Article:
The first map of “Greater Baluchistan” by Mir Abdul Aziz Kurd, the General Secretary of the Anjuman-e Ittihad-e Balochistan (From Inayatullah 1987). The idea of a “Greater Baluchistan” was one of the many projects formulated by those who, between 1920 and 1930, had been trying to picture the future of the Indian Subcontinent after a hypothetical departure by the British. The 1930s projects had no sequel, due to the intervention of the British intelligence who silenced the nationalists, and, after the partition of 1947, to the annexation (in two stages) of Baluchistan by the new state of Pakistan. The nationalistic spirit survived however in the decades. that followed, to regain fresh impetus in the seventies.

Madhuri Gupta maligns the Foreign Service

April 29, 2010 14:43 IST REDIFF S omeone just told me at a function in Thiruvananthapuram that it should be a dark day for the Indian Foreign Service since an Indian diplomat was caught as a traitor in an enemy State. After I recovered from the shock of that statement, I explained at some length to the assembled group about the composition of our missions abroad. I said that it would be wrong to assume that everyone who worked in our missions abroad belonged to the elite Foreign Service. In fact, no member of the IFS has ever been accused of spying. My listeners were surprised that all diplomatic personnel in our missions were not from the Foreign Service. The national media, particularly the news channels, which takes the credit for breaking the story, has been bandying about words like "senior diplomat", "Foreign Service officer" and "top official" etc to enha


B.RAMAN "Both Prime Ministers recognized that dialogue is the only way forward. Action on terrorism should not be linked to the Composite Dialogue process and these should not be bracketed. Prime Minister Singh said that India was ready to discuss all issues with Pakistan, including all outstanding issues."--- From the joint statement issued by Prime Minister Manmohan Singh and Pakistani Prime Minister Yousef Raza Gilani on July 16,2009, at the end of their talks at Sharm-el-Sheikh in Egypt. " The two Prime Ministers decided to ask their Foreign Ministers and Foreign Secretaries to first discuss the modalities of restoring trust and confidence in bilateral ties. That would pave the way for talks on all issues of mutual concern. We don't have to be stuck with nomenclatures. This does the relationship no good. Dialogue is the only way forward to open channels of communications and restore trust and confidence.....They agreed to assess the current state of affair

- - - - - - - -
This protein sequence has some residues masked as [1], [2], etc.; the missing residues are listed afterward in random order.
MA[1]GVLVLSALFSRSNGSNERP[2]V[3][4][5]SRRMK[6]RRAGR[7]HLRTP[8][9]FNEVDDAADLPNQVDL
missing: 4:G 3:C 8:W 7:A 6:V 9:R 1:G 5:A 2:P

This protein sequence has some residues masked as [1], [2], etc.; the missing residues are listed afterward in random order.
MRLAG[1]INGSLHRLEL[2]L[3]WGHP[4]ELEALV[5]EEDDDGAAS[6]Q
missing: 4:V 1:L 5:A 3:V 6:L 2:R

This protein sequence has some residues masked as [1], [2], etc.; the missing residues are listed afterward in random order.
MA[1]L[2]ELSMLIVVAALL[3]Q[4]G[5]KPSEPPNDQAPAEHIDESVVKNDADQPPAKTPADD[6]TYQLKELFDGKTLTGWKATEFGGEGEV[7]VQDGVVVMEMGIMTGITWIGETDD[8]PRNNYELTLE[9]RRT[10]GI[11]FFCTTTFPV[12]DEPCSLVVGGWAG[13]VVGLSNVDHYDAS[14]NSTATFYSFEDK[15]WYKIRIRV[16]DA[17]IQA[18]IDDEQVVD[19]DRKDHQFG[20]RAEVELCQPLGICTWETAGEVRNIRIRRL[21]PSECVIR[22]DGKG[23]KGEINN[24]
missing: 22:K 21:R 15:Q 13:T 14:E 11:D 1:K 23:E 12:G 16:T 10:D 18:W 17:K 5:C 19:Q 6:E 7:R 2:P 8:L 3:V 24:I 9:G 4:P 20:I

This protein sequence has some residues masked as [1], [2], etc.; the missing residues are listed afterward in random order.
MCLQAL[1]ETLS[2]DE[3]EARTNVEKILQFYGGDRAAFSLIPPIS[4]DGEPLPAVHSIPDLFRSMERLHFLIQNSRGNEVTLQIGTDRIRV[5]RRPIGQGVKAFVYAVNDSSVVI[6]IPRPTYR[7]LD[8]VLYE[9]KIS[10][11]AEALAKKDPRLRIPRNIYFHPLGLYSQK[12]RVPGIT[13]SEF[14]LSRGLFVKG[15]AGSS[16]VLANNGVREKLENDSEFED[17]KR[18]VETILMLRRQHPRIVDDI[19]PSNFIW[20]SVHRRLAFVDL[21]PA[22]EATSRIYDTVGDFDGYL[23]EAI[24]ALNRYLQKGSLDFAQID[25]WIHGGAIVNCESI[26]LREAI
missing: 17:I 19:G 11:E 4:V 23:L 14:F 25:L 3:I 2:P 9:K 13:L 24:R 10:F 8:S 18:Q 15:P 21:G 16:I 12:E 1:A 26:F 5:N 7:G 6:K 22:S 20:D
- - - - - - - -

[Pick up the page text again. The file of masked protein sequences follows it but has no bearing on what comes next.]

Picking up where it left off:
B.RAMAN When he was President, Gen. Pervez Musharraf of Pakistan had sought to counter the Indo-US deal on civilian nuclear co-operation at two levels. He did not oppose the deal. Nor did Pakistan energetically try to have the deal disapproved by the US Congress through Congressmen and Senators sympathetic to it. Instead, it sought to counter the deal by using the following arguments. First, it would be discriminatory to Pakistan if it was not made applicable to it too. Second, it would create a military nuclear asymmetry in the sub-continent by enabling India to divert its domestic stock of fuel for military purposes, while using the imported fuel for civilian purposes under international safeguards. Thus, it would have an adverse effect on Pakistan's national security. 2. The Bush Administration rejected the Pakistani arguments by pointing out that Pakistan's economy was unlikely to grow as rapidly as the Indian economy in the short and medium terms and hence it should

Sri Lanka's War: Time For Accountability The end of Sri Lanka’s post-war electoral cycle makes it even more important for the world to stand for justice over the country’s human-rights abuses, says Meenakshi Ganguly for openDemocracy. By Meenakshi Ganguly for Sri Lanka’s authorities have failed seriously to investigate the allegations of abuses committed during the first months of 2009 - the endgame of the twenty-six-year internal armed conflict with the Liberation Tigers of Tamil Eelam (LTTE). An approach based on semi-private polite persuasion, often referred to as the “Asian way of diplomacy”, has been unable to convince President Mahinda Rajapaksa and the Colombo government to respond to widespread international concern. What now needs to be done? The Sri Lankan military’s final defeat of the Tamil Tigers in early 2009 was messy and bloody. The insurgents who had long fought for a separate Tamil state in the north and